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2018 Legislative Update: Environmental Law Part 2 - Environmental Law News

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Environmental Law News


Posted on: Apr 17, 2018

By Donald M. Snemis, Ice Miller LLP

This is the second of a two-part report highlighting some of the new legislation from the 2018 Legislative Session that might affect environmental practitioners. In Part 1, I covered some of the changes to Indiana’s criminal laws regarding environmental violations found in HEA 1233, IDEM’s Omnibus bill. Below, I will highlight other portions of HEA 1233 and discuss other relevant legislation from the 2018 session.

HEA 1233:  IDEM’s 2018 Omnibus Bill

In addition to the criminal law changes in HEA 1233 mentioned in Part 1, the bill also:

  • States that drugs confiscated by law enforcement agencies may be disposed of and destroyed in any number of ways without the need for a separate approval, such as in cement kilns, electric arc furnaces, and incinerators.  
  • Brings clarity and consistency to the certification and renewal processes for operators of wastewater treatment plants, water treatment plants, and water distribution systems.
  • Explains the powers and status of solid waste management district officials once a district is dissolved.  
  • Directs the Environmental Rules Board to adopt rules for the disposal of sewage through the use of onsite sewage systems for municipalities and publicly-owned treatment works.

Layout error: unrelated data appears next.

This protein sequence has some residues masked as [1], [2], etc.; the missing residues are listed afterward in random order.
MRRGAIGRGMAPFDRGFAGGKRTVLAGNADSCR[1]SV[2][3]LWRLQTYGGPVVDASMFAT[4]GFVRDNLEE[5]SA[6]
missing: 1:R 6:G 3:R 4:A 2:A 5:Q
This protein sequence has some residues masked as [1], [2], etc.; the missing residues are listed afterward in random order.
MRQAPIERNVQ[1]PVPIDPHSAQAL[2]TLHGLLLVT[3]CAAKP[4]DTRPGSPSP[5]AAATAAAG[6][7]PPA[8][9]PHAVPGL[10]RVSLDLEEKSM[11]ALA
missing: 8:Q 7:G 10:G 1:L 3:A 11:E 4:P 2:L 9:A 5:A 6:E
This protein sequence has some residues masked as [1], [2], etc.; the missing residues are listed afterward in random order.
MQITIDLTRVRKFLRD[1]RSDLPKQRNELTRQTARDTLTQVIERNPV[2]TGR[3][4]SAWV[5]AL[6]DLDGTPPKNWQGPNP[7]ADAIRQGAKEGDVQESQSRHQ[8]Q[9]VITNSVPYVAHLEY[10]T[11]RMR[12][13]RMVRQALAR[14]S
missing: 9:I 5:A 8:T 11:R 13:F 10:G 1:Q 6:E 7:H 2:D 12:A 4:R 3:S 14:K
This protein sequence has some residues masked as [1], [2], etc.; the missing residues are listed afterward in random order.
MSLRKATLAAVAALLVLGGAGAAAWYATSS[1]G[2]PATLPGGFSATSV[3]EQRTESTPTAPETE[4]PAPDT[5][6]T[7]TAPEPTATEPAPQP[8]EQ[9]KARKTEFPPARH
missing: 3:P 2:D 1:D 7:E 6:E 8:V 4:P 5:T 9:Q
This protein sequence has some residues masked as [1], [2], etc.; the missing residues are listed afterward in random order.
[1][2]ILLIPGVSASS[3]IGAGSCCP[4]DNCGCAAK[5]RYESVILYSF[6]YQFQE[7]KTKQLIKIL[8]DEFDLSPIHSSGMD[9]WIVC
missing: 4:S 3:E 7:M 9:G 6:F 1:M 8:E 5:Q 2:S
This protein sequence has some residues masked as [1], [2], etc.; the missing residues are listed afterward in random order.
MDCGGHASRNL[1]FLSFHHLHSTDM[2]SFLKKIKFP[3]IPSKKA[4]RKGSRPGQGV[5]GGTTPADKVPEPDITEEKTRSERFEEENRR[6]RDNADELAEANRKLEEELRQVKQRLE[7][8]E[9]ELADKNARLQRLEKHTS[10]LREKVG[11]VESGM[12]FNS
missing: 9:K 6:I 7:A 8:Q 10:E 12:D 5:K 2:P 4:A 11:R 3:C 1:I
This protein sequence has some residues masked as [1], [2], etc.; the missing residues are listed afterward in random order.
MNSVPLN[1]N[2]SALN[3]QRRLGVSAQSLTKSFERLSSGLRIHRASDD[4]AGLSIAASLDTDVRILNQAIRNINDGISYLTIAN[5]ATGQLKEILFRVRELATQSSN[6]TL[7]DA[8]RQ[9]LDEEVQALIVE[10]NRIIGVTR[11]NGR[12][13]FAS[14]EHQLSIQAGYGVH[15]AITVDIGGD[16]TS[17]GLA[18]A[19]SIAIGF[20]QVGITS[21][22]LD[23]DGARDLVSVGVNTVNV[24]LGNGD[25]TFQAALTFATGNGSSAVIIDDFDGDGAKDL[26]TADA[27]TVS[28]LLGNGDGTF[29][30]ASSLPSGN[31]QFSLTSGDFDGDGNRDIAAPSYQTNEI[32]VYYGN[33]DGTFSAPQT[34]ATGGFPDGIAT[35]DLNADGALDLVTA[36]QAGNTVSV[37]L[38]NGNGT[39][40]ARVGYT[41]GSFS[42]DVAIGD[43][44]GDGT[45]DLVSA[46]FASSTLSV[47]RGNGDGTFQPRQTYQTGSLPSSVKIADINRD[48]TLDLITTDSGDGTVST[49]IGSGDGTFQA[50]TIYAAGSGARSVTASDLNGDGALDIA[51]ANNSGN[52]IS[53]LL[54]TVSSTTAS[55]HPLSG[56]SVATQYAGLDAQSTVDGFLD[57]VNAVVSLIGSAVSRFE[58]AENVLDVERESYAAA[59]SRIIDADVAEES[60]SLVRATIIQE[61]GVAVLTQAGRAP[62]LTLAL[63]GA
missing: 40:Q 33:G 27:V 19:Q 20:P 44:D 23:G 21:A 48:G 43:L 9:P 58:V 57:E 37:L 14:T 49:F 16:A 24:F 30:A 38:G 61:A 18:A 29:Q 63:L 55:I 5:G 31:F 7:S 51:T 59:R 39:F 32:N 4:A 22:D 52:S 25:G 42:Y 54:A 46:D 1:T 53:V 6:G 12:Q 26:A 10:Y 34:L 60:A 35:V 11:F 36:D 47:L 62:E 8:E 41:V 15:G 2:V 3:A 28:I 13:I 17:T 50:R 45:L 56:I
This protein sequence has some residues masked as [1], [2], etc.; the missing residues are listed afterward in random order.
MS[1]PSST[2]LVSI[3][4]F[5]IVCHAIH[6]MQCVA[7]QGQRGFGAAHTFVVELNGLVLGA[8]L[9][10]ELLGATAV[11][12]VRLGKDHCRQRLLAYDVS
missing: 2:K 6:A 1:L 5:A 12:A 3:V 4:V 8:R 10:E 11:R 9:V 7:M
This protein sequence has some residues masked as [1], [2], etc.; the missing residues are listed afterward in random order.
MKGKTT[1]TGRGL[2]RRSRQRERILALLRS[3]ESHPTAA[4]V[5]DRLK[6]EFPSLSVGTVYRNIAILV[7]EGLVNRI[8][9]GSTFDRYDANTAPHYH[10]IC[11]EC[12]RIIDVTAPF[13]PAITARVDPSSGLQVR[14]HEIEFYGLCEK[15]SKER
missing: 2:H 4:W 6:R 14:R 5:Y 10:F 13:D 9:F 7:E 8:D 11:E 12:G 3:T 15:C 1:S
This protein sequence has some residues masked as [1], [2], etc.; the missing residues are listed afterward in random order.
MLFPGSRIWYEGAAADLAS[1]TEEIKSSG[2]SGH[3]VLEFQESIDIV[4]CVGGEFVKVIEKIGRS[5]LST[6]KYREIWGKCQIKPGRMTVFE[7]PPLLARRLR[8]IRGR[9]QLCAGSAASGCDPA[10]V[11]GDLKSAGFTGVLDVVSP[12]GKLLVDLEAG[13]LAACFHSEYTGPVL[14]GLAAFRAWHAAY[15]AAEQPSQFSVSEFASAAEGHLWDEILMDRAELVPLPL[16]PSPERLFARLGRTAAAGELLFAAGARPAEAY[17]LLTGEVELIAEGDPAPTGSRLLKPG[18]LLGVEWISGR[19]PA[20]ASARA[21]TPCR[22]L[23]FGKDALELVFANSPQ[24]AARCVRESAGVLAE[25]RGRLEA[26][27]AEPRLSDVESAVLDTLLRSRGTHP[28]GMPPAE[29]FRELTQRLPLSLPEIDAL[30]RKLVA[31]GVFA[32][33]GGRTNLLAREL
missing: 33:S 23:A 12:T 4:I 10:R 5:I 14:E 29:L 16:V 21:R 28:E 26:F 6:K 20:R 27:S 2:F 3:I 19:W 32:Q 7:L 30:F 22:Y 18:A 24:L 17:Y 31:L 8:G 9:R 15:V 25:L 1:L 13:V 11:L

In addition, HEA 1233 urges the legislative council to assign to an interim study committee the issue of reducing non-point source impacts on water quality.

SEA 274:  UST Closures

SEA 274 changes the state’s underground storage tank (UST) laws.  The former statute allowed IDEM to issue a temporary order to prohibit the use of an ineligible UST, but once the initial order expired, IDEM’s authority to take further action was unclear.  SEA 274 amends the law to allow IDEM to reissue temporary orders, and to order closure of a UST if the owner or operator of the UST fails to complete the corrective actions required to comply with IDEM’s orders.

HEA 1267:  Water Infrastructure Task Force

HEA 1267 creates the Water Infrastructure Task Force, which shall examine standards and best practices for maintaining and managing drinking water systems, wastewater management systems, and storm water management systems, and determine whether Indiana’s water infrastructure is achieving those standards.  This includes long-term planning, examination of funding sources, determining whether infrastructure improvements in these areas would enhance economic development, and determining who should bear the financial burden of infrastructure improvements.  The task force was also asked to create “an empirical decision-making tool” to help policymakers prioritize water infrastructure funding.  In addition, the bill directs the Indiana Finance Authority to retain an entity to study the needs of state and local government with regard to compliance with the National Pollutant Discharge Elimination System (NPDES) storm water program.

SEA 269:  Regional Water, Sewage, and Solid Waste Districts